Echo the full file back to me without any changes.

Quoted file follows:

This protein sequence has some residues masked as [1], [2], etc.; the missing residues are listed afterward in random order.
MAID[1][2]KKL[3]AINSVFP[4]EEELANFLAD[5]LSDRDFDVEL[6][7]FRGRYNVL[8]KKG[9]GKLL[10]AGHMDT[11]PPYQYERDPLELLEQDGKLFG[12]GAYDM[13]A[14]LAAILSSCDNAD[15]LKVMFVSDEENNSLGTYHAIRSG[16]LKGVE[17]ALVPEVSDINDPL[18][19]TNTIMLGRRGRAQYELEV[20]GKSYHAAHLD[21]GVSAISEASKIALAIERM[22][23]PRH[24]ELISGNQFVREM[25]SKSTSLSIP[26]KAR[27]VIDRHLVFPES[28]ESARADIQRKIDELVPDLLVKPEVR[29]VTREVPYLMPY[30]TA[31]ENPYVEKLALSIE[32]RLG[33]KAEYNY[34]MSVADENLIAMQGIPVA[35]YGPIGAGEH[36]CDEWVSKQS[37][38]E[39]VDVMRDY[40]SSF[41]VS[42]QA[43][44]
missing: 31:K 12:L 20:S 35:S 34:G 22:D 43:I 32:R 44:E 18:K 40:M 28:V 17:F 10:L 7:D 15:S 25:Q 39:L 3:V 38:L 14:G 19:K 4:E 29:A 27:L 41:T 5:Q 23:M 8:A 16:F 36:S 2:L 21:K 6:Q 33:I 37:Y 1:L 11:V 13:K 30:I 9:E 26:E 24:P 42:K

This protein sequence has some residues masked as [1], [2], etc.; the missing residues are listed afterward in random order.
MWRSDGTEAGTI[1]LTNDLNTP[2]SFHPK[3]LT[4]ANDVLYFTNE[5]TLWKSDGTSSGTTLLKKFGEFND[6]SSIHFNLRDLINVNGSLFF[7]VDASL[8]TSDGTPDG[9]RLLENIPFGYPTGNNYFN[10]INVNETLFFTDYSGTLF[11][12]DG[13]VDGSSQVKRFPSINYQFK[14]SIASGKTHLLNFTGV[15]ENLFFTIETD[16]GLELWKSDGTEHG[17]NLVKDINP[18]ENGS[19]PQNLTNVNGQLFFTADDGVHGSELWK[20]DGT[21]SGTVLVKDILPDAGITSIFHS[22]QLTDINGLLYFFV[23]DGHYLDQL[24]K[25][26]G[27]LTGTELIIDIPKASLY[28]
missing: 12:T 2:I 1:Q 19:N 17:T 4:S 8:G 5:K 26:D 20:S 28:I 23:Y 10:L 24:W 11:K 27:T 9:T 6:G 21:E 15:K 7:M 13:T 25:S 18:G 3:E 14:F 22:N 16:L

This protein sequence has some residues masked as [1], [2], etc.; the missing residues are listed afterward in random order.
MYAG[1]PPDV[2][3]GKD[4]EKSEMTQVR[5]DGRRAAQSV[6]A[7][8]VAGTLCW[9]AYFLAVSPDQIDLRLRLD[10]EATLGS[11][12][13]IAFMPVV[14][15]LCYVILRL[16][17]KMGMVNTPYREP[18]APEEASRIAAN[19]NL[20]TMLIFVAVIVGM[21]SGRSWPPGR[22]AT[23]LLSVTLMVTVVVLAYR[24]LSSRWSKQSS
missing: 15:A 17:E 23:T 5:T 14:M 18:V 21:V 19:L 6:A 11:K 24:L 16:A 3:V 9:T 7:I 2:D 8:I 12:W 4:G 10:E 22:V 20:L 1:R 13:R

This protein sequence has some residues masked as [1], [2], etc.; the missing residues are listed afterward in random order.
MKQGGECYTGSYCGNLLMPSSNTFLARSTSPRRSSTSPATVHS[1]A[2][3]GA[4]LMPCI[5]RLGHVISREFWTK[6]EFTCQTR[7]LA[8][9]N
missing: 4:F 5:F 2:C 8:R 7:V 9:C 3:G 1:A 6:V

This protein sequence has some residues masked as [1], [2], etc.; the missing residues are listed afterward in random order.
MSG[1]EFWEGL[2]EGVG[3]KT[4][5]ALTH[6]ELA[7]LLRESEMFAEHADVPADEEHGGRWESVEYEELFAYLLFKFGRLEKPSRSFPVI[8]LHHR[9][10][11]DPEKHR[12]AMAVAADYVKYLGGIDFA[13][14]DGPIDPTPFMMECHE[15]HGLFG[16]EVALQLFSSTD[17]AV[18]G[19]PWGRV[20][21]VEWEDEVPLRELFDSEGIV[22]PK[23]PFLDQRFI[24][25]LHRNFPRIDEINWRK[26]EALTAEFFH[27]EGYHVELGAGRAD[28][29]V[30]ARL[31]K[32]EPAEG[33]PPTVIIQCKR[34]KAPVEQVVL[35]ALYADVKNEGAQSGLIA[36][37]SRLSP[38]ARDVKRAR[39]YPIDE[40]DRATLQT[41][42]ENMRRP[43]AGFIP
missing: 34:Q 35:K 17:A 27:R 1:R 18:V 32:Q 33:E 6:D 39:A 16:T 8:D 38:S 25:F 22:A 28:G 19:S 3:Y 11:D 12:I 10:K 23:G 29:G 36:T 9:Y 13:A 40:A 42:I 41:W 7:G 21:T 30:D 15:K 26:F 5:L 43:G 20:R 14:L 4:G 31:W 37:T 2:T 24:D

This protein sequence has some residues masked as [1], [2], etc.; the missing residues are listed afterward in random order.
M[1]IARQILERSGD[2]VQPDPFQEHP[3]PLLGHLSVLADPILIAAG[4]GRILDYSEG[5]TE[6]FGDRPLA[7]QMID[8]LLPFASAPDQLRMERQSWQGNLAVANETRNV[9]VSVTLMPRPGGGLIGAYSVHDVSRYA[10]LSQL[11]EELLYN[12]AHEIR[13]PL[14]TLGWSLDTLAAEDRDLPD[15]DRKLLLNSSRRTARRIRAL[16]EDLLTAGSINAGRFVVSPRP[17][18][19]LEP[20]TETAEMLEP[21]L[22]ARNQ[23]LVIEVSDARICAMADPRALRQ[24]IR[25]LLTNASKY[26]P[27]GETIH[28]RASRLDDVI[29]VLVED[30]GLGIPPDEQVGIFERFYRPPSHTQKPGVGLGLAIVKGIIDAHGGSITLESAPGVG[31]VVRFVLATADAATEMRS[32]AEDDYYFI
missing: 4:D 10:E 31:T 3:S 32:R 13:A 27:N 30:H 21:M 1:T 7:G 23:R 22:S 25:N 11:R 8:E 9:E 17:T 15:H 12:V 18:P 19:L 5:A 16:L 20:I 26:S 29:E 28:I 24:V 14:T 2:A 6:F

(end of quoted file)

This protein sequence has some residues masked as [1], [2], etc.; the missing residues are listed afterward in random order.
MAID[1][2]KKL[3]AINSVFP[4]EEELANFLAD[5]LSDRDFDVEL[6][7]FRGRYNVL[8]KKG[9]GKLL[10]AGHMDT[11]PPYQYERDPLELLEQDGKLFG[12]GAYDM[13]A[14]LAAILSSCDNAD[15]LKVMFVSDEENNSLGTYHAIRSG[16]LKGVE[17]ALVPEVSDINDPL[18][19]TNTIMLGRRGRAQYELEV[20]GKSYHAAHLD[21]GVSAISEASKIALAIERM[22][23]PRH[24]ELISGNQFVREM[25]SKSTSLSIP[26]KAR[27]VIDRHLVFPES[28]ESARADIQRKIDELVPDLLVKPEVR[29]VTREVPYLMPY[30]TA[31]ENPYVEKLALSIE[32]RLG[33]KAEYNY[34]MSVADENLIAMQGIPVA[35]YGPIGAGEH[36]CDEWVSKQS[37][38]E[39]VDVMRDY[40]SSF[41]VS[42]QA[43][44]
missing: 31:K 12:L 20:S 35:S 34:G 22:D 43:I 32:R 44:E 18:K 40:M 28:V 17:F 10:L 7:D 15:S 25:Q 39:L 3:V 38:L 14:G 19:K 4:E 29:A 27:L 41:T 5:Q 23:M 8:A 16:F 36:S 2:L 21:K 6:Q 33:I 37:Y 1:L 11:V 13:K 30:I 9:E 26:E 24:P 42:K

This protein sequence has some residues masked as [1], [2], etc.; the missing residues are listed afterward in random order.
MWRSDGTEAGTI[1]LTNDLNTP[2]SFHPK[3]LT[4]ANDVLYFTNE[5]TLWKSDGTSSGTTLLKKFGEFND[6]SSIHFNLRDLINVNGSLFF[7]VDASL[8]TSDGTPDG[9]RLLENIPFGYPTGNNYFN[10]INVNETLFFTDYSGTLF[11][12]DG[13]VDGSSQVKRFPSINYQFK[14]SIASGKTHLLNFTGV[15]ENLFFTIETD[16]GLELWKSDGTEHG[17]NLVKDINP[18]ENGS[19]PQNLTNVNGQLFFTADDGVHGSELWK[20]DGT[21]SGTVLVKDILPDAGITSIFHS[22]QLTDINGLLYFFV[23]DGHYLDQL[24]K[25][26]G[27]LTGTELIIDIPKASLY[28]
missing: 12:T 2:I 1:Q 19:N 17:T 4:S 8:G 5:K 26:D 20:S 28:I 23:Y 10:L 24:W 11:K 27:T 9:T 6:G 21:E 15:K 7:M 13:T 25:S 18:G 3:E 14:F 22:N 16:L

This protein sequence has some residues masked as [1], [2], etc.; the missing residues are listed afterward in random order.
MYAG[1]PPDV[2][3]GKD[4]EKSEMTQVR[5]DGRRAAQSV[6]A[7][8]VAGTLCW[9]AYFLAVSPDQIDLRLRLD[10]EATLGS[11][12][13]IAFMPVV[14][15]LCYVILRL[16][17]KMGMVNTPYREP[18]APEEASRIAAN[19]NL[20]TMLIFVAVIVGM[21]SGRSWPPGR[22]AT[23]LLSVTLMVTVVVLAYR[24]LSSRWSKQSS
missing: 15:A 17:E 23:T 5:T 14:M 18:V 21:V 19:L 6:A 11:K 24:L 16:A 3:V 9:T 7:I 2:D 8:I 12:W 4:G 10:E 22:V 20:L 1:R 13:R

This protein sequence has some residues masked as [1], [2], etc.; the missing residues are listed afterward in random order.
MKQGGECYTGSYCGNLLMPSSNTFLARSTSPRRSSTSPATVHS[1]A[2][3]GA[4]LMPCI[5]RLGHVISREFWTK[6]EFTCQTR[7]LA[8][9]N
missing: 4:F 5:F 2:C 8:R 7:V 9:C 3:G 1:A 6:V

This protein sequence has some residues masked as [1], [2], etc.; the missing residues are listed afterward in random order.
MSG[1]EFWEGL[2]EGVG[3]KT[4][5]ALTH[6]ELA[7]LLRESEMFAEHADVPADEEHGGRWESVEYEELFAYLLFKFGRLEKPSRSFPVI[8]LHHR[9][10][11]DPEKHR[12]AMAVAADYVKYLGGIDFA[13][14]DGPIDPTPFMMECHE[15]HGLFG[16]EVALQLFSSTD[17]AV[18]G[19]PWGRV[20][21]VEWEDEVPLRELFDSEGIV[22]PK[23]PFLDQRFI[24][25]LHRNFPRIDEINWRK[26]EALTAEFFH[27]EGYHVELGAGRAD[28][29]V[30]ARL[31]K[32]EPAEG[33]PPTVIIQCKR[34]KAPVEQVVL[35]ALYADVKNEGAQSGLIA[36][37]SRLSP[38]ARDVKRAR[39]YPIDE[40]DRATLQT[41][42]ENMRRP[43]AGFIP
missing: 34:Q 35:K 17:A 27:R 1:R 18:V 32:Q 33:E 6:D 39:A 16:T 8:D 38:S 25:F 22:A 28:G 19:S 3:Y 11:D 12:I 10:K 23:G 29:G 36:T 9:Y 13:A 40:A 42:I 41:W 7:G 21:T 30:D 15:K 26:F 5:L 43:G 20:R 14:L 4:G 31:W 37:T 2:T 24:D

This protein sequence has some residues masked as [1], [2], etc.; the missing residues are listed afterward in random order.
M[1]IARQILERSGD[2]VQPDPFQEHP[3]PLLGHLSVLADPILIAAG[4]GRILDYSEG[5]TE[6]FGDRPLA[7]QMID[8]LLPFASAPDQLRMERQSWQGNLAVANETRNV[9]VSVTLMPRPGGGLIGAYSVHDVSRYA[10]LSQL[11]EELLYN[12]AHEIR[13]PL[14]TLGWSLDTLAAEDRDLPD[15]DRKLLLNSSRRTARRIRAL[16]EDLLTAGSINAGRFVVSPRP[17][18][19]LEP[20]TETAEMLEP[21]L[22]ARNQ[23]LVIEVSDARICAMADPRALRQ[24]IR[25]LLTNASKY[26]P[27]GETIH[28]RASRLDDVI[29]VLVED[30]GLGIPPDEQVGIFERFYRPPSHTQKPGVGLGLAIVKGIIDAHGGSITLESAPGVG[31]VVRFVLATADAATEMRS[32]AEDDYYFI
missing: 4:D 10:E 31:T 3:S 32:R 13:A 27:N 30:H 21:M 1:T 7:G 23:R 22:S 25:N 11:R 8:E 9:E 17:T 15:H 12:V 18:P 19:L 5:A 16:L 20:I 26:S 29:E 28:I 24:V 14:T 2:A 6:F